Secrets of successfully influencing

Big brands are masters in convincing us to dismiss rational reasons to buy a product and instead, make us want to buy it because it feels good. Yes, they play with our emotions and we’re all being influenced – even when we think we’re making rational purchasing decisions.


Photo by Alice Donovan Rouse on Unsplash

The editorial team behind the Sustainable Fashion Gift Card was curious about the influencer phenomenon in relation to sustainability. Being in the spotlight all the time, sharing your personal life, is that even a sustainable lifestyle at all? And to what extent can you be sustainable as an influencer when you promote “stuff?” In this four-piece series we try to unravel the influencer phenomenon with an eye on sustainability.

Social Identity Theory in ‘real life’

Do we actually know the reason why we buy stuff? If it is because we ‘like’ it, then why do we like it? Perhaps we think we need it, or believe it will improve our life? In fact, usually there are multiple conscious and subconscious reasons at play, which can be described as the rational-emotional dichotomy. When we buy a product, we have both rational and emotional reasons for doing so. By playing on our emotions, brands are able to convince us to dismiss the rational reasons to buy a product and instead, make us want to buy it to feel good or because it looks nice, and most importantly in the case of influencers, because person X has it and said it was great. So what makes person X’s opinion so powerful to us? The answer to that question lies in psychology.

People are often unaware of being influenced – hence it works so well. There is a certain human sense that interacts with the mechanism of influencing. Often, we find ourselves wanting to distinguish ourselves from groups of people while at the same time imitating others. This goes on especially in terms of clothing and appearance. Sociologist Georg Simmel said it back in 1905: fashion is a form of social manifestation. By wearing certain clothes we place ourselves (consciously or subconsciously) in a group of people, the ones we identify with. Social Identity Theory plays a big part in this. Put simply, Social Identity Theory explains how individuals see themselves in a certain way when they belong to a group of similar people. These similarities spark trust, which is essentially the basis of the relationship between an influencer and their follower.

People are often unaware of being influenced – hence it works so well

Believing the attractive truth

The psychology of influence works for various technical reasons; it provides social proof, which basically means that if others are doing certain things or using certain products, then it must be good and right. Authority is the second psychological component, if an influencer seems to be an expert about brand X, we are likely to believe them and purchase it. Or, at least, be reminded of it (and then suddenly notice it everywhere). Finally, and the most valuable and important component is the likeability, or even attractiveness, of the influencer. This is somewhat obvious, but if we like the person who is suggesting we try a certain product, and they seem like they know what they are talking about, isn’t is only natural we want to try or know more about that product? It’s like when a friend recommends you that little restaurant or a cute shop.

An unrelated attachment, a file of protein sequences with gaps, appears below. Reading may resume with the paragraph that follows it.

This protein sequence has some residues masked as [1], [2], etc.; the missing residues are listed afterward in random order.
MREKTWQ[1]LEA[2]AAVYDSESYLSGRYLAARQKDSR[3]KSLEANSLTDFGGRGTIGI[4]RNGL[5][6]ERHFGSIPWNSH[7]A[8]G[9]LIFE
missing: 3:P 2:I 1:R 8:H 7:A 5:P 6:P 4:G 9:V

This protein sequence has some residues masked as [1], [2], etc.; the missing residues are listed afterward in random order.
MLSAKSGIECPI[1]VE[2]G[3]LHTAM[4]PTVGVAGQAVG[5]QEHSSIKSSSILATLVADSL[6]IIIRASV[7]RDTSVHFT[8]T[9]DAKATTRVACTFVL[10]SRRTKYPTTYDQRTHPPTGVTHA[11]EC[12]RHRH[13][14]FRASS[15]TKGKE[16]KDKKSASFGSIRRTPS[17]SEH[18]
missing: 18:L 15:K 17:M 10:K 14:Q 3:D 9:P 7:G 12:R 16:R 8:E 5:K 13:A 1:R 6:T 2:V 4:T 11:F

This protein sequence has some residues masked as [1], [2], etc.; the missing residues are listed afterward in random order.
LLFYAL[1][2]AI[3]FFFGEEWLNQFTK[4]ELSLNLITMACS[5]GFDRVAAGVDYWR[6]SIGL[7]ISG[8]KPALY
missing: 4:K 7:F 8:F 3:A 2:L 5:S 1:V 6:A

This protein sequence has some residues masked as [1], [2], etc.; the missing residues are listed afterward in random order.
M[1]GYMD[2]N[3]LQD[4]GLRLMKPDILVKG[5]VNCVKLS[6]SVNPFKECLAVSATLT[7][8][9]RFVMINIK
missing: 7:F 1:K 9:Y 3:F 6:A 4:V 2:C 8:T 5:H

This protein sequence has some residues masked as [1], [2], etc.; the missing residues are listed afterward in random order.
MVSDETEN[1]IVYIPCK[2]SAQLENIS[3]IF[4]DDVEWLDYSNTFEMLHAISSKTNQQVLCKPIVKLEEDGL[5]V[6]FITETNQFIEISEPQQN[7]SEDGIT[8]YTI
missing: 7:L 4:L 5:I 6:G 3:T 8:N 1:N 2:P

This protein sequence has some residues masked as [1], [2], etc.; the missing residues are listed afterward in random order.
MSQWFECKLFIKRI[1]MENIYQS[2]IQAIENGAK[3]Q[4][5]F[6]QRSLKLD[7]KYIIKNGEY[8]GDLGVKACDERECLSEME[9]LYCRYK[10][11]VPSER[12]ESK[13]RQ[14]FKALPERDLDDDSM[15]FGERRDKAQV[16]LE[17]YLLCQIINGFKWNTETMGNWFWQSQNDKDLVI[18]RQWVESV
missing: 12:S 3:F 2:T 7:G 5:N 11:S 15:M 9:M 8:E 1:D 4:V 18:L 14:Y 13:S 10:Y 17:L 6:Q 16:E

So, what really makes social media influencers stand out in this era is their reliability. Think realness, authenticity, community; all things that ordinary marketing tools cannot provide to that extent. In order to successfully do their job, influencers must have an attainable lifestyle. They should seem like your average Joe or Jane; normal, honest and down-to-earth. Like a reliable friend. This is the secret to promoting a brand effectively through influencer marketing. The influencer has to seem reliable and honest. By interacting continuously with their followers, staying connected and providing us with constant entertainment and content, we feel invested in their lives, in their families, their friends and their diets even.

Influencers feel real and authentic; all things that ordinary marketing tools cannot provide

Just like you and me. Or not

For the ordinary citizen it might seem like influencers are living the (attainable) dream. Receiving the latest fashion for free, travelling the world, eating out and what not. But in the end they are humans, facing challenges in their work and personal lives every day. Just like you and me. The difference is basically that their work is their personal job. Their online persona is their offline persona. With that in mind, it must be challenging to find a balance between paying the bills and working towards a personal desire. Not every influencer finds him or herself in a luxury position to just do what they like, or at least to do good.

We spoke with a few professional Instagrammers about sharing each and every bit of their life and about using their platform for the greater good. Read more about it in our articles ‘An influencers role in sustainable fashion’ and ‘The glamorous life of an influencer unravelled’. They share with us some of the biggest challenges they face as trusted agents to their community, and how promoting sustainability happens to be a rather complex goal to achieve.

This four-piece series is derived from the research internship about social media influencers of Hannah Ospina for SFGC magazine. The series was edited to make it fit for our magazine by content creator Donna Brouwer.

Read all articles in this series
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